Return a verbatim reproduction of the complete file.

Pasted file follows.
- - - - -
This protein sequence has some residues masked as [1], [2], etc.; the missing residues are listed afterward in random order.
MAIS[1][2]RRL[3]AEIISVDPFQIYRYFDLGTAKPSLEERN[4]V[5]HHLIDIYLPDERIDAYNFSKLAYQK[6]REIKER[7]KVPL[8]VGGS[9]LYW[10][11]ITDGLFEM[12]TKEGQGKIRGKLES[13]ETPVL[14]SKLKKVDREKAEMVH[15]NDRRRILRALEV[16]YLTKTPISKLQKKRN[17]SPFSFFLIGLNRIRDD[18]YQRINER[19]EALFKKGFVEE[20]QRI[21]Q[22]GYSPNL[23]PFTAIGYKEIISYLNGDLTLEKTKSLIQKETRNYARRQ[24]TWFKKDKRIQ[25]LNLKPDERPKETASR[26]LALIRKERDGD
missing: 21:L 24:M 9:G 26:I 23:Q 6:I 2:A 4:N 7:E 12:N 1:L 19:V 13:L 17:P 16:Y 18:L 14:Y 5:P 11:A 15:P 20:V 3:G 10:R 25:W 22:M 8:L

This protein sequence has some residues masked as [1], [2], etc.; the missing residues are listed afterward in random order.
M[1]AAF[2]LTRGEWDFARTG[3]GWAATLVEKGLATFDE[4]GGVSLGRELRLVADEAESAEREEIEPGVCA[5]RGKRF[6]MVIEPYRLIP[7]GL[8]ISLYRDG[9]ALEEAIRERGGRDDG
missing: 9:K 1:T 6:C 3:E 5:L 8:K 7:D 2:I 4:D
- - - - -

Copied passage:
This protein sequence has some residues masked as [1], [2], etc.; the missing residues are listed afterward in random order.
MAIS[1][2]RRL[3]AEIISVDPFQIYRYFDLGTAKPSLEERN[4]V[5]HHLIDIYLPDERIDAYNFSKLAYQK[6]REIKER[7]KVPL[8]VGGS[9]LYW[10][11]ITDGLFEM[12]TKEGQGKIRGKLES[13]ETPVL[14]SKLKKVDREKAEMVH[15]NDRRRILRALEV[16]YLTKTPISKLQKKRN[17]SPFSFFLIGLNRIRDD[18]YQRINER[19]EALFKKGFVEE[20]QRI[21]Q[22]GYSPNL[23]PFTAIGYKEIISYLNGDLTLEKTKSLIQKETRNYARRQ[24]TWFKKDKRIQ[25]LNLKPDERPKETASR[26]LALIRKERDGD
missing: 21:L 24:M 9:G 26:I 23:Q 6:I 2:A 4:N 7:E 12:N 1:L 19:V 13:L 17:P 16:Y 18:L 14:Y 5:P 11:A 15:P 20:V 3:G 10:R 25:W 22:M 8:L

This protein sequence has some residues masked as [1], [2], etc.; the missing residues are listed afterward in random order.
M[1]AAF[2]LTRGEWDFARTG[3]GWAATLVEKGLATFDE[4]GGVSLGRELRLVADEAESAEREEIEPGVCA[5]RGKRF[6]MVIEPYRLIP[7]GL[8]ISLYRDG[9]ALEEAIRERGGRDDG
missing: 9:K 1:T 6:C 3:E 5:L 8:K 7:D 2:I 4:D